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CEOs concerned skills shortages may hinder 'multi-speed' economic recovery

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The latest PriceWaterhouseCoopers survey of 1,201 CEOs finds expectations for economic growth ahead -- but skills shortages loom.

How quickly things change in just a couple of years.

The latest survey of 1,201 CEOs from across the globe finds great expectations of a revived period of economic growth ahead. The survey, conducted and published by PriceWaterhouseCoopers (PwC), finds business leaders are nearly as confident in their outlook for revenue growth over the coming 12 months as in the boom years before the financial crisis. The rise in short-term confidence holds true among CEOs from all regions. Confidence in business conditions peaked at 52% in 2007, dropped to 21% by 2009, and has jumped back to 48% in the most recent survey.

The PwC report describes the current situation as a "multi-speed recovery." It's occurring at different paces across different regions, and with different challenges. As economic worries recede to the back burner, new priorities now occupy the business leaders' agendas: driving innovation, and finding the right talent to drive that innovation.

While talk of a skills shortage may appear to contradict the discouraging large pools of unemployment seen across the globe, the PwC survey says there is a looming lack of the right talent that may hinder innovation and growth across many regions:

"Hiring the best workers amounts to nothing if the firm can’t retain top talent in hypercompetitive talent markets. In high growth markets such as China, India and parts of Latin America, talent shortages are as critical as – and in some cases more acute than – the rest of the world. Businesses looking to double or triple revenue in five years in emerging markets, for example, and anticipating equivalent growth in their workforces, find that the availability of talent is often their biggest constraint."

A majority of business leaders say looming skills shortages is a big issue: Two-thirds say they face a "limited supply of candidates with the right skills," and 54% cite "challenges in recruiting and integrating younger employees." Another 52% even report they are having issues with "competitors recruiting some of your best people." Close to a third of respondents (31%) say they will be focusing on "strategies for managing talent" over the next few years, making this the leading priority, over investment decisions (28%), organizational structure (27%), and managing risk (23%).

Since 2007, PwC reports, business leaders have consistently reported that their single best opportunity for growth lay in better penetration of their existing markets. Now, enabling innovation for new products and services ranks just as high as a growth driver.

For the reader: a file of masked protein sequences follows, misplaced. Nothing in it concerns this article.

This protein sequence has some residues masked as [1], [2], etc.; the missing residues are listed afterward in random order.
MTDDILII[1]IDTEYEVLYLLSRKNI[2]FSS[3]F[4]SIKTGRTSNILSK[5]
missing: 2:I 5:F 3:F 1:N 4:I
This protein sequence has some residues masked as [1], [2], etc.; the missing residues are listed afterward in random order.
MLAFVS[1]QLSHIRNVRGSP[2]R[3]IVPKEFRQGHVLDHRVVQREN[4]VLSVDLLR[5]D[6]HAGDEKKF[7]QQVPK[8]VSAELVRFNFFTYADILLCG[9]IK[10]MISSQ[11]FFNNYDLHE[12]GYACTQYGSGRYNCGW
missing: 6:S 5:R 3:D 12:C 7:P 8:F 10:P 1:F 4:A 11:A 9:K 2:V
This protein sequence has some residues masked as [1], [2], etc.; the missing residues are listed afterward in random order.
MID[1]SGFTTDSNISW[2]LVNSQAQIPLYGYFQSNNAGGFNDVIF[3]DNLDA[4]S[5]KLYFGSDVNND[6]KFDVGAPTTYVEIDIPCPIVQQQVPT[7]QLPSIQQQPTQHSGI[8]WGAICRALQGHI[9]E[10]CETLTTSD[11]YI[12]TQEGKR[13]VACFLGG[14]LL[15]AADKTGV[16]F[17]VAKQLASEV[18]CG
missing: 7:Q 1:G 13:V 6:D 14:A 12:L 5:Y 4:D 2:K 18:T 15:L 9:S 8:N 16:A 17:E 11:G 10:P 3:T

Key to moving innovation forward are Information technology, green sustainable development, and collaboration outside the organization:

  • Close to 70% are investing in IT to reduce costs and become more efficient, while 54% are also funnelling funds towards growth initiatives, including emerging technologies in mobile devices, social media and data analytics. Also high on business leaders' agendas is cloud computing.
  • Green, sustainable development is seen as an important part of companies' innovation strategies, the survey finds. Sixty-four percent of respondents say a key element of their innovation strategy "is to develop products or services that are environmentally friendly."
  • Business leaders are more likely to be reaching outside the organization for new ideas and approaches. Thirty-nine percent of CEOs say they expect the majority of their innovation "to be co-developed with partners outside of our organization."

Where will most innovation come from?  In terms of developed markets, Germany gets the highest rankings for both innovation and quality, cited by 13% and 35%, respectively. The US ranks second with 10% citing the country as a source of innovation, 18% as a source of quality products and services.

China and India get top rank as sources of cheap production, cited by 63% and 55% of CEOs, respectively.  However, only three percent see China as an innovation hub, along with only seven percent for India.

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Joe McKendrick

Contributing Editor

Joe McKendrick is an independent analyst who tracks the impact of information technology on management and markets. He is a co-author of the SOA Manifesto and has written for Forbes, ZDNet and Database Trends & Applications. He holds a degree from Temple University. He is based in Pennsylvania. Follow him on Twitter. Disclosure